Rue de la Loi, Brussels Buildings, Belgian Competition Project, Photo, Design
Rue de la Loi Brussels, Belgium : Development
Brussels Development - design by Christian de Portzamparc
Rue de la Loi Building
Design: Christian de Portzamparc
RUE DE LA LOI Brussels, Belgium
In the centre of Brussels, the Rue de la Loi, although at the heart of the European administration’s quarters, is lacking in any urban dynamic. In 2008, an international competition was co-organised by The Brussels Regional Authority and the European Commission, to create a powerful image of the European entity, and the symbol of its integration into the Belgian capital, whilst at the same time, creating functional and social density, by building residential units, commercial structures and public spaces.
The situation of the Rue de la Loi is particularly fortunate for the installation of the European Commission, which finds itself anchored into the heart of a living quarter of the city, rather than having been relegated into an isolated administrative zone.
And this is also a piece of good luck for Brussels, where, precisely in its centre, discovers its role as a major European capital, as well as a metropolis of global importance. At present, the Rue de la Loi is closed in, a monotonous, rather drab corridor, hemmed in by the monarchical avenue which stretches from the “Parc Royal” to the “Arcades du Cinquantenaire”.
Christian de Portzamparc’s project is to progressively create a new administro- residential hub, into which the European Commission will integrate itself.
This new pole will be modelled along the principals of the ‘open block’, the famous ‘Ilot Ouvert’, so successfully exploited by M.de Portzamparc since putting his urban and residential ‘human town’ theories into practice in the seventies, with the ‘Hautes Formes’ development, in Paris.
This ‘open street’ system develops a progressive transformation of the existing city, a ‘designers dice game’ as applied to planning, of co-existence and space sharing between different epochs, and different dimensional destinations.
The project opens ‘free’ spaces at street level, slicing obliquely through elevations on the northern and the southern strip, sends up exuberant spires or casts out planes of basaltic immobility, to become the foundation blocks of living structures.
On this site, it has been necessary to ‘re-write the rules’ of the planning game, to allow, little by little, the city to ‘bloom’, opening itself towards the horizon and the sky, to crack open the casing imposed by planning from other centuries, now employing controlled ground level expansion, now, a certain de-contraction of spatial relationships, and the encouragement of determined vertical entities. This redefines its very identity, and fires the appreciation of these matured urban design gestures.
In a planning operation that respects the individual proprietors interests, and their shared communal destinies, the numerous sites which no longer respond to a present-day utility may be converted into open sites, ‘pocket parks’, or re-habilitated as tower sites, stepped back from the street face. Two interlocking series of volumes will be established, the new development, higher and longer, being woven into and around the ancient structures.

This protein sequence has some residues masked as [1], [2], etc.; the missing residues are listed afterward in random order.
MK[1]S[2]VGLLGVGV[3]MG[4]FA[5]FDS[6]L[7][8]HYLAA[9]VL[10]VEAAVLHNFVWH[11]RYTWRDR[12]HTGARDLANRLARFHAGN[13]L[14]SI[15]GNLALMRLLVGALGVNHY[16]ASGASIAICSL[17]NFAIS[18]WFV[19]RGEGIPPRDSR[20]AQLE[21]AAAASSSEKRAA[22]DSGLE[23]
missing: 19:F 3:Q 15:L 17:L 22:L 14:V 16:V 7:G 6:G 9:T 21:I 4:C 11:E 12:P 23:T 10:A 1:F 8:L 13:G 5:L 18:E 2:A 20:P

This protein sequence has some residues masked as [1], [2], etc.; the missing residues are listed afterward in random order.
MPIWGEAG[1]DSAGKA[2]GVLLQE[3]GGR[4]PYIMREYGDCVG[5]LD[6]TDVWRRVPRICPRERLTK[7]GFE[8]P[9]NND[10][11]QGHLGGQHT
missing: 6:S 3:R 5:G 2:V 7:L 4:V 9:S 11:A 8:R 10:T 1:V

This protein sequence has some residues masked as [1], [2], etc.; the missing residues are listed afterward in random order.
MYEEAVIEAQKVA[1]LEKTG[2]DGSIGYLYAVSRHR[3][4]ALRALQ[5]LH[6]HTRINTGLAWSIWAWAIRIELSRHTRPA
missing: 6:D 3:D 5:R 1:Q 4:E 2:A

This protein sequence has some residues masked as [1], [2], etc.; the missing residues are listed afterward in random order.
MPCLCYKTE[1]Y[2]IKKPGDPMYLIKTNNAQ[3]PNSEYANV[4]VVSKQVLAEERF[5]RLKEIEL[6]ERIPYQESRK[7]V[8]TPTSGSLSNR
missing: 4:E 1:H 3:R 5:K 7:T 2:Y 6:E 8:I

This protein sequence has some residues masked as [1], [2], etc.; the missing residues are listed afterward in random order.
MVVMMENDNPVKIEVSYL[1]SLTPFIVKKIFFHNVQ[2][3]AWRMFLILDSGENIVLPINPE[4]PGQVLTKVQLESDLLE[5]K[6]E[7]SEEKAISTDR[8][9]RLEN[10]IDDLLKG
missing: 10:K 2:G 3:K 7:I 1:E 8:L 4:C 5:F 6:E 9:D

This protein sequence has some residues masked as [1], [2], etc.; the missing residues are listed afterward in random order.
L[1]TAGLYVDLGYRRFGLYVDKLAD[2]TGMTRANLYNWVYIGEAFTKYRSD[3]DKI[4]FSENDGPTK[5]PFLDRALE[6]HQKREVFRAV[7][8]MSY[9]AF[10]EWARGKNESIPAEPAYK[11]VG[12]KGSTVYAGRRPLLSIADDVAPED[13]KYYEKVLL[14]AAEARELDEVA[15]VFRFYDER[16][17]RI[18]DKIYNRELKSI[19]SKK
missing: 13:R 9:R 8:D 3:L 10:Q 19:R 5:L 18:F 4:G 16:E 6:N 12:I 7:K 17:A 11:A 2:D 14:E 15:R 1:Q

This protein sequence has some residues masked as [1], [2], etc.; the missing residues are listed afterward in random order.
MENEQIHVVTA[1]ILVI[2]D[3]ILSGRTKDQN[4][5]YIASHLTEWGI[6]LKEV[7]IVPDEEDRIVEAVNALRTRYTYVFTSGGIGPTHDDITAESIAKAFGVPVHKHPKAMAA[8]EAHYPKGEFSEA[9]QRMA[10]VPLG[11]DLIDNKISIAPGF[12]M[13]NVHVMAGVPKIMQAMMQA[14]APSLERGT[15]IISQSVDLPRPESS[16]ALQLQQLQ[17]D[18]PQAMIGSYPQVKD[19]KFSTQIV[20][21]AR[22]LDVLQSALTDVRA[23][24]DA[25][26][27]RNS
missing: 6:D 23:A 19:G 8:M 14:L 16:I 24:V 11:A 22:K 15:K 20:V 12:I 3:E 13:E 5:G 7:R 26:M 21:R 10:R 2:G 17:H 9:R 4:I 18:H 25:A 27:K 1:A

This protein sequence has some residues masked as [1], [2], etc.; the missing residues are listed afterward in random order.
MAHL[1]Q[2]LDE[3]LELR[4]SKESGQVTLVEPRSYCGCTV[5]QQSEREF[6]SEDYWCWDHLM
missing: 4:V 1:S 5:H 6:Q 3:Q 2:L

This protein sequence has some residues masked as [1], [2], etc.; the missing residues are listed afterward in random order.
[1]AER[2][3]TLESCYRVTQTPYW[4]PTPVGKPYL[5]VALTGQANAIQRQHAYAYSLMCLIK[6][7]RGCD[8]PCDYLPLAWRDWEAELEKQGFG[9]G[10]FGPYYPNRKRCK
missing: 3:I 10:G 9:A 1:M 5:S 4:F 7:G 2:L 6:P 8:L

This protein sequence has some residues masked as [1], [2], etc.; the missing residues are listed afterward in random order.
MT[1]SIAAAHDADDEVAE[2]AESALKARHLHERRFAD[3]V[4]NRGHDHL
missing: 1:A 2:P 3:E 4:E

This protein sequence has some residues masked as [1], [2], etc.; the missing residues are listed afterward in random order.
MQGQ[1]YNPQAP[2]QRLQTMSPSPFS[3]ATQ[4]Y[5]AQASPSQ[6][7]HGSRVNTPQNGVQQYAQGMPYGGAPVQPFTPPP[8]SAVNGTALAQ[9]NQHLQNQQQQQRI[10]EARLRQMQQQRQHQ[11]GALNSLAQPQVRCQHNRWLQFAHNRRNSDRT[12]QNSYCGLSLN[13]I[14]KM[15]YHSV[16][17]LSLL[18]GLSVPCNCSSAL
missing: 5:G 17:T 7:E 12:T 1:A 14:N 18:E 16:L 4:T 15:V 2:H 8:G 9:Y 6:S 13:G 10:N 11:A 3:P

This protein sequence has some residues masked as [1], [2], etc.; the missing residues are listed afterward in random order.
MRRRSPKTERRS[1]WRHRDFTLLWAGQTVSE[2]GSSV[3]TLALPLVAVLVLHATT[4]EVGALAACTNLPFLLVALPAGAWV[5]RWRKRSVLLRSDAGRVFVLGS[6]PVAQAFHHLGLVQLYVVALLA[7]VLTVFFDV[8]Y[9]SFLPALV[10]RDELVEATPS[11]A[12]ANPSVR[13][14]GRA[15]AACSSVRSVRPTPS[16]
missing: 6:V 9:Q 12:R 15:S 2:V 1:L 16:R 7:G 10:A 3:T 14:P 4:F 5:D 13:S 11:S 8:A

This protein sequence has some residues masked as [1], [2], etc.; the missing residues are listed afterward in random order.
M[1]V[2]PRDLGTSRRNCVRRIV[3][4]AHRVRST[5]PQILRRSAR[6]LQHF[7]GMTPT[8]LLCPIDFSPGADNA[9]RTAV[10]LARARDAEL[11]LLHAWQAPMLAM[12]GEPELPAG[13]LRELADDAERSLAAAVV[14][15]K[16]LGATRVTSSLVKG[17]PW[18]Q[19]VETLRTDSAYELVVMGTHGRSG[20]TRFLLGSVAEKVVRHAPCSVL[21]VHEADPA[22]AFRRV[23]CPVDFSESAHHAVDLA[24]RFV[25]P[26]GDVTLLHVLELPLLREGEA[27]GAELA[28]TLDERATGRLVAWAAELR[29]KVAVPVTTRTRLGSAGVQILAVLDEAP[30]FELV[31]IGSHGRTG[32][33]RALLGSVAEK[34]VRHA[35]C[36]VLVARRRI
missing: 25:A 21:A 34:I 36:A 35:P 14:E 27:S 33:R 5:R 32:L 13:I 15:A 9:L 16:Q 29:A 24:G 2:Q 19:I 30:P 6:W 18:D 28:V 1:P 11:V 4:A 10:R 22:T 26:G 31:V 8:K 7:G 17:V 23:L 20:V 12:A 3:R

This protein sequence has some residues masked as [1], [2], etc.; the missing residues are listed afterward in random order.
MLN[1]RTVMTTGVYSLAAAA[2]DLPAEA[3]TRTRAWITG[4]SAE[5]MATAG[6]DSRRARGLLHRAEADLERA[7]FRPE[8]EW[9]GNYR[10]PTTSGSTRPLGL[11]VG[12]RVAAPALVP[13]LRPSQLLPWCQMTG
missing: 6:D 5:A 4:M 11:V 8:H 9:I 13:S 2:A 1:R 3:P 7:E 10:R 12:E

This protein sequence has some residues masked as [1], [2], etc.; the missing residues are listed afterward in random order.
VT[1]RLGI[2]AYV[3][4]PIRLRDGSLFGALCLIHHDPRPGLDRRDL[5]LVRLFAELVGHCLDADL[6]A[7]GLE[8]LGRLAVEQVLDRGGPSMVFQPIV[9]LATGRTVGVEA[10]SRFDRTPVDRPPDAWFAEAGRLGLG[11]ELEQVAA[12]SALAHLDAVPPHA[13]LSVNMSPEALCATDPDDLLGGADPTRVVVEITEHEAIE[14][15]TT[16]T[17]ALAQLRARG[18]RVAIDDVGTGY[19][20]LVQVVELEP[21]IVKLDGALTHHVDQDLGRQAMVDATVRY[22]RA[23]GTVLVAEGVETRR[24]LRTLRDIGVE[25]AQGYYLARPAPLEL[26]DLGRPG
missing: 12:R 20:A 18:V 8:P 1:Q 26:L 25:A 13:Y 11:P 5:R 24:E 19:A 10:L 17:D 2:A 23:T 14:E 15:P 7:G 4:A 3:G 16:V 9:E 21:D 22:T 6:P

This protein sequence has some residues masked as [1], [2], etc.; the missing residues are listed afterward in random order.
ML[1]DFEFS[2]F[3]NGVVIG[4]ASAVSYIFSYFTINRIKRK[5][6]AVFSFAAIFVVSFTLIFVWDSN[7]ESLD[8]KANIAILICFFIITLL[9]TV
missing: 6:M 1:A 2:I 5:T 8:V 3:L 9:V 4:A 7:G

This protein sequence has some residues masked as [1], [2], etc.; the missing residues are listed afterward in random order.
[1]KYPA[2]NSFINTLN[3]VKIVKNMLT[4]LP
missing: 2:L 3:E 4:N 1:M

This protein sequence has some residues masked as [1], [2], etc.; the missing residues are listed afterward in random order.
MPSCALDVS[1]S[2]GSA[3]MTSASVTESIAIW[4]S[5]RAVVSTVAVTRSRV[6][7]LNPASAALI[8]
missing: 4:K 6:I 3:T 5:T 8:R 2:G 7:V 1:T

The Rue de la Loi will be metamorphosed by this development, light being introduced, lateral vistas, and new perspectives being created, as the sky and the vertical volumes interplay with the existing volumes, albeit without any crush or crowding.
The European Commission building will, in this context, stand apart, on its reserved site. A separate entity, rising purer and higher than its surroundings, it symbolises the institution, and speaks out towards Europe and the world. The other towers in this development belong exclusively to Brussels.
The street environment will incorporate boutiques, urban oasis like cafés, terraces and ‘garden’ sized parks, walk zones, tramway and vehicle circulation hubs and arteries, following a schema as yet in the design phase.
PROGRAM: The definition of an urban program to restructure and densify the Rue de la Loi, and its environs.
SURFACE: 880.000 sqm (former surface : 490.000 sqm of offices)
Increase in surfaces: 390 000 m2 (240.000 sqm offices,110 000 sqm residential, 40 000 sqm retail).
CLIENTS: The Brussels Region, and the European Commission.
URBANIST: Christian de Portzamparc
With: Erwan Saliva-Campion, Hyun-Jung Song, Chiara Frati, Sonthaya Sihachakr, Pauline Estingoy, Josselin Berteloot, Jean-Charles Chaulet
Contributions : Sébastien Menu, Camille Henry, Fabiana Santos Araujo, Etienne Pierrès, André-Jacques Bodin, Renata Zisman Bolliger, Caroline Austry, André Terzibachian, Emiliano Urbano, Nicolas Csali
LANDSCAPE: Jacques Wirtz
ENGINEERING: Coteba Belgium
SUSTAINABLE DEVELOPMENT: OVE ARUP
Rue de la Loi Brussels images / information from Christian de Portzamparc
Christian de Portzamparc
Belgian Buildings - Selection
Cultural Hall Victor Jara in Soignies : Selected for Mies van der Rohe 2011
photo : Filip Dujardin
Antwerp Port House
Zaha Hadid Architects
picture from ZHA
Hergé museum, Louvain-la-Neuve
Atelier Christian de Portzamparc
image © Nicolas Borel
Comments / photos for the Rue de la Loi - Brussels Architecture page welcome:
Rue de la Loi Brussels Building : page - adrian welch / isabelle lomholt